In 1952, the first espresso machines began to appear in Australia and a plethora of fine Italian coffee houses were emerging in Melbourne and Sydney. Pelligrini's Espresso Bar and Legend Café often lay claim to being Melbourne's first 'real' espresso bars, opening their doors in 1954 and 1956 respectively. This decade also saw the establishment of one of Australia's most iconic coffee brands, Vittoria, which remains the country's largest coffee maker and distributor. The brand has existed in Australia since 1958, well before it moved to the US.
To this day, international coffee chains such as Starbucks have very little market share in Australia, with Australia's long established independent cafés existing along with homegrown franchises such as The Coffee Club, Michel's Patisserie, Dôme in WA, and Zarraffas Coffee in Queensland. One reason for this is that unlike with the United States and Asia, Australia for many decades had already had an established culture of independent cafés before coffee chains tried to enter the market.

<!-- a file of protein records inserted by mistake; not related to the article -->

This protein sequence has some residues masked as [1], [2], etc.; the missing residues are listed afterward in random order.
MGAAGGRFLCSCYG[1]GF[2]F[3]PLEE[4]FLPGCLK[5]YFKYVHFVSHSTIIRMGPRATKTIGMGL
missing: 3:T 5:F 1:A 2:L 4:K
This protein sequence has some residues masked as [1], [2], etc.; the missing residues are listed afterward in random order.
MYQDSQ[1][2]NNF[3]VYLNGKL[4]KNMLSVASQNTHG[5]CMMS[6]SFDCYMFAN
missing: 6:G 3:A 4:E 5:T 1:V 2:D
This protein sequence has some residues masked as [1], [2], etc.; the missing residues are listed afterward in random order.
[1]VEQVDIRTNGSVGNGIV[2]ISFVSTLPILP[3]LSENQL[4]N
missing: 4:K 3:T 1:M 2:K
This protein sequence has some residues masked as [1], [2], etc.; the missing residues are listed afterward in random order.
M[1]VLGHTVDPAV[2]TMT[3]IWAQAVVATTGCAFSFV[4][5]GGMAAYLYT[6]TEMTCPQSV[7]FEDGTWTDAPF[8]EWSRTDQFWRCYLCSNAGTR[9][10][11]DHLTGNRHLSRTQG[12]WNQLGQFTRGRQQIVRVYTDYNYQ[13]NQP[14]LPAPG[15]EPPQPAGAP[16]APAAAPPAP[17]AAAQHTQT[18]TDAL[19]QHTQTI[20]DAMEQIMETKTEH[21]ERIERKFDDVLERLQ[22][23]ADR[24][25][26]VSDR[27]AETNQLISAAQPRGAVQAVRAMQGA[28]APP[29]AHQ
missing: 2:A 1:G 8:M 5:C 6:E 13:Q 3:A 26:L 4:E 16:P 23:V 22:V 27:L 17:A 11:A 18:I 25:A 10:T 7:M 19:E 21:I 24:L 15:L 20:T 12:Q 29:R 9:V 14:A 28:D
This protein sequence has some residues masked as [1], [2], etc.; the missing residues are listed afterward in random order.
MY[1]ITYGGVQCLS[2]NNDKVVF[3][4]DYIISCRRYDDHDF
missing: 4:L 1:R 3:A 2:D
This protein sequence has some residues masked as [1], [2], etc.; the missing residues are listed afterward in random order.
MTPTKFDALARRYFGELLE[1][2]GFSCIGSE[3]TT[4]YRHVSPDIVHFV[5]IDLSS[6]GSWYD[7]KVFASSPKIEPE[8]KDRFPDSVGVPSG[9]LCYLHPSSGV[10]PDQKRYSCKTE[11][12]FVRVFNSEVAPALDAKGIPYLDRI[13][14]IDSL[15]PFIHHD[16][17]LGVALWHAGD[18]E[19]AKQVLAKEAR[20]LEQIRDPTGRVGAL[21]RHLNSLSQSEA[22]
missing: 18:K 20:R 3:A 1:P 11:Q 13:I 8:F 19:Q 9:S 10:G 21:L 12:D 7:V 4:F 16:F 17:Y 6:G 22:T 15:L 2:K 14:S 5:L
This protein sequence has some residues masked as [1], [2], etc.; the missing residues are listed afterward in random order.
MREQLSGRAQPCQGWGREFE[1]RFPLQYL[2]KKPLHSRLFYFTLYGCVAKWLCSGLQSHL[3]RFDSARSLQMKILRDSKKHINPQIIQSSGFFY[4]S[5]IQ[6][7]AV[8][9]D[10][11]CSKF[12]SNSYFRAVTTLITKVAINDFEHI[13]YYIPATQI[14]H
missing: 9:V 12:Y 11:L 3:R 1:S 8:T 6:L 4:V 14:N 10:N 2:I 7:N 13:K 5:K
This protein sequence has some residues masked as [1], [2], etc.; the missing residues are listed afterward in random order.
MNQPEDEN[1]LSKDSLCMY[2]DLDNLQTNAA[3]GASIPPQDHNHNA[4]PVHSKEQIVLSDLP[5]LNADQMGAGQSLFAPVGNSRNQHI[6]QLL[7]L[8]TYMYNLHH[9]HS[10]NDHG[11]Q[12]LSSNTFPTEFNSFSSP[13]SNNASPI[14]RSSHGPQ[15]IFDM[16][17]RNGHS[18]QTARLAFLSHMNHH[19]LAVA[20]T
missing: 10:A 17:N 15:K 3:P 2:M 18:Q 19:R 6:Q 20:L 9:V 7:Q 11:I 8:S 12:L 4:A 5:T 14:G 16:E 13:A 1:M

Other hot beverages
The chocolate and malt powder Milo, which was developed by Thomas Mayne in Sydney in 1934 in response to the Great Depression, is mixed with cold or hot milk to produce a popular beverage. In recent years, Milo has been exported and is also commonly consumed in Southeast Asia even becoming a major ingredient in some desserts produced in the region.